Hewlett Packard Enterprise HPE shares have surged 34% in the last three months after it beat quarterly earnings estimates at the end of August. Now the question is will HPE’s recent run of success continue after it reports its quarterly financial results on Monday, November 25?
Hewlett Packard Enterprise’s Pitch
Hewlett-Packard split into Hewlett Packard Enterprise and HP Inc. HPQ back in 2015. Today, as its name suggests, HPE sells enterprise-level servers, storage, networking gear, and more. HPE has lost ground to companies like Cisco CSCO and fallen behind in the cloud computing age dominated by Amazon AMZN and Microsoft MSFT.
In an effort to expand and adapt, the firm completed its purchase of supercomputing leader Cray Inc. in late September to help better compete in the high-performance computing and artificial intelligence markets against rivals like IBM IBM. Investors should note that HPE has improved its profitability and generated better levels of free cash flow recently.
The company recently laid out plans to focus more on “as-a-service” offerings as everyone from Salesforce CRM to Adobe ADBE continue to find success. “HPE has a unique portfolio of assets and is well-positioned to redefine the edge-to-cloud experience and industry model,” CFO Tarek Robbiati said in prepared remarks on October 23
“We are capitalizing on customer demand for consumption-based IT solutions by committing to offer our entire portfolio as-a-Service by fiscal year 2022, which will help us drive sustainable profitable growth.”
As we mentioned at the top, shares of HPE are up big in the last several months, but that hardly tells the whole story. HPE stock is up 18% in the last year, which lags its industry’s 33% climb. Plus, over the last three years, HPE stock is down nearly 28%, which could give the stock some room to run if it is able to impress Wall Street.
HPE stock closed regular trading Friday at just over $17 per share and has traded as low as $12 in the past year. This price point might be attractive for investors that are searching for “cheap stocks.” Along with its price, HPE currently holds an “A” grade for Value in our Style Scores system.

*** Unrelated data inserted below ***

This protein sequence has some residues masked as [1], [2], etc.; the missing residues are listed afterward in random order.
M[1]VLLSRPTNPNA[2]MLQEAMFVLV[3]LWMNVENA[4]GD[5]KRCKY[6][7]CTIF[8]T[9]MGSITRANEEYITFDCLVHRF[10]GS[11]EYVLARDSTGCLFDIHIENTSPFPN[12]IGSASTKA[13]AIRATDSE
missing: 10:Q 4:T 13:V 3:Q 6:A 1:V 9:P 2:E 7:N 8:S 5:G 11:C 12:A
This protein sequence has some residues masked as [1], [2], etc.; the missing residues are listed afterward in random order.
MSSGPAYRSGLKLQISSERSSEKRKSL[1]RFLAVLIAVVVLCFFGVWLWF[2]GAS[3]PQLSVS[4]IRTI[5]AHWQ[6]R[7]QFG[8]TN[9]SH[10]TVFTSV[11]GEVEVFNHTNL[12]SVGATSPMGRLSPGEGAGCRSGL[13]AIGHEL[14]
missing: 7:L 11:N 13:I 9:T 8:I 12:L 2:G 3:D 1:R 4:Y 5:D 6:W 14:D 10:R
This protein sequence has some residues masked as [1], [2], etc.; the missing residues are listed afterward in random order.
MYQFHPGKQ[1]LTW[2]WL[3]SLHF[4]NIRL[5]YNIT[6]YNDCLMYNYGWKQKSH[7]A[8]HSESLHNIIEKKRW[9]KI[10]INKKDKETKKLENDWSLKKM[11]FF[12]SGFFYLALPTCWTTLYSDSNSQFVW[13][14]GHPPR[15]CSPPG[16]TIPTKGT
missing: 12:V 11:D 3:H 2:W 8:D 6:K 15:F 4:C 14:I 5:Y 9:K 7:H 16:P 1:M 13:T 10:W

HPE is trading at 9.2X forward 12-month Zacks Consensus earnings estimates at the moment, which comes in well below its industry’s 16.8X. More importantly, HPE has traded as high as 14X in the past two years, with a 9.9X median.
On top of that, the company announced last month that it raised its quarterly dividend to $0.12 per share, up from $0.1125, which will be payable on January 2. The firm’s current dividend yield comes in at 2.63%, which easily tops the 10-year U.S. Treasury’s 1.77%.
Looking ahead, HPE’s fourth-quarter fiscal 2019 sales are projected to slip 6.1% from the year-ago period to $7.46 billion, based on our current Zacks estimates.
Investors should note that the firm provided longer-term revenue guidance recently for between fiscal 2019 and 2022, which it outlined in its October 23 financial strategy update. “The company expects compounded annual revenue growth rate of 1-3% adjusted for currency driven by Edge, Storage, High Performance Compute & Mission Critical Systems and related services.”
Meanwhile, HPE’s adjusted Q4 earnings are projected to pop 2.2% to $0.46 per share, with its full-year EPS figure expected to surge 11.5%. Peeking further down the road, HPE’s adjusted fiscal 2020 earnings are projected to climb another 6.4% higher.
HPE’s fiscal 2020 earnings revision picture has turned more positive recently, as has its Q4 estimate, which helps HPE hold a Zacks Rank #2 (Buy). The firm has also topped our quarterly earnings estimates in the trailing four periods by an average of 14%.
HPE, which rocks an “A” grade for Growth, is set to report its Q4 fiscal 2019 financial results after the closing bell on Monday, November 25. Some investors might want to take a chance on HPE before the firm reports, but it is likely better to wait and see how Wall Street reacts and then make a move as the tech company tries to transform its business.
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The views and opinions expressed herein are the views and opinions of the author and do not necessarily reflect those of Nasdaq, Inc.